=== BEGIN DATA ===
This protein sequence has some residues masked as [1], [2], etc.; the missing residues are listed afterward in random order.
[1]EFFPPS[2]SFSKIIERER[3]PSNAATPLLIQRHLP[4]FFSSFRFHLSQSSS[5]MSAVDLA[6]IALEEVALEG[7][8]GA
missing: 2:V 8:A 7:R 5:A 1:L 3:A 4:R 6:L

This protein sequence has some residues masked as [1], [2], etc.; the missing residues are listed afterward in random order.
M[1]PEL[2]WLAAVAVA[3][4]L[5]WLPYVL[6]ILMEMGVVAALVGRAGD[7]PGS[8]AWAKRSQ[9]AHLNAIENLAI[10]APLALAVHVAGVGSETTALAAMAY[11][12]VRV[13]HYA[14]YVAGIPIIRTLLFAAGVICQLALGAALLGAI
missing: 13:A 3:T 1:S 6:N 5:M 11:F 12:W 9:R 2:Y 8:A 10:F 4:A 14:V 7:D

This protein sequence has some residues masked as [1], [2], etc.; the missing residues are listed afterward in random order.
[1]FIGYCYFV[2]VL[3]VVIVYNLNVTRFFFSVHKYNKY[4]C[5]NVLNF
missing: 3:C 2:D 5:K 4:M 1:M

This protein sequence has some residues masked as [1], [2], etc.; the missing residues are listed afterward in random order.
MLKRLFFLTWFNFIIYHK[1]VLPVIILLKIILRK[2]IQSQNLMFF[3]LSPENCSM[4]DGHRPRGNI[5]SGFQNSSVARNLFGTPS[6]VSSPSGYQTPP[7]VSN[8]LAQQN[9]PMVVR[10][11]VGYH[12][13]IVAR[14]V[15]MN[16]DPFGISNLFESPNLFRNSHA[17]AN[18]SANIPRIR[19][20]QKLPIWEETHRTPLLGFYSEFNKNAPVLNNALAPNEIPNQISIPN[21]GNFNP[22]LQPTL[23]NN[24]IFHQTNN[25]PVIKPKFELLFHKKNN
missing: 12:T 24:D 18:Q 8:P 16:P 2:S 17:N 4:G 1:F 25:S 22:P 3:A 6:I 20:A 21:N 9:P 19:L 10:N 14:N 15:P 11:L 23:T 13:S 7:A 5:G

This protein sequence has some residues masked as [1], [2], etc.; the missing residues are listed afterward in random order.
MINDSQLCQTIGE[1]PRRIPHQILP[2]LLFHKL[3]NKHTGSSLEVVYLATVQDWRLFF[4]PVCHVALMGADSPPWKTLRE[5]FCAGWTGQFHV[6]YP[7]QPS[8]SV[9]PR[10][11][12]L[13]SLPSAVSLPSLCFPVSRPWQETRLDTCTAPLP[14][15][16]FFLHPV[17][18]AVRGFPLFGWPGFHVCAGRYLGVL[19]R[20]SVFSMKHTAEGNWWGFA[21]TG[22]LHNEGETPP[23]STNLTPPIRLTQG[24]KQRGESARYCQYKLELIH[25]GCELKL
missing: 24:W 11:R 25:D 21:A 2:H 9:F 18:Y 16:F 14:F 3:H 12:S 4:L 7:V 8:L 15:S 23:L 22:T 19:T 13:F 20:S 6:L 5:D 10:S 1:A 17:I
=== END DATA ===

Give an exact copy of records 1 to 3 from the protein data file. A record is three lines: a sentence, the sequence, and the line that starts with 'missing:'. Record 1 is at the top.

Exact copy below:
This protein sequence has some residues masked as [1], [2], etc.; the missing residues are listed afterward in random order.
[1]EFFPPS[2]SFSKIIERER[3]PSNAATPLLIQRHLP[4]FFSSFRFHLSQSSS[5]MSAVDLA[6]IALEEVALEG[7][8]GA
missing: 2:V 8:A 7:R 5:A 1:L 3:A 4:R 6:L

This protein sequence has some residues masked as [1], [2], etc.; the missing residues are listed afterward in random order.
M[1]PEL[2]WLAAVAVA[3][4]L[5]WLPYVL[6]ILMEMGVVAALVGRAGD[7]PGS[8]AWAKRSQ[9]AHLNAIENLAI[10]APLALAVHVAGVGSETTALAAMAY[11][12]VRV[13]HYA[14]YVAGIPIIRTLLFAAGVICQLALGAALLGAI
missing: 13:A 3:T 1:S 6:N 5:M 11:F 12:W 9:R 2:Y 8:A 10:F 4:A 14:V 7:D

This protein sequence has some residues masked as [1], [2], etc.; the missing residues are listed afterward in random order.
[1]FIGYCYFV[2]VL[3]VVIVYNLNVTRFFFSVHKYNKY[4]C[5]NVLNF
missing: 3:C 2:D 5:K 4:M 1:M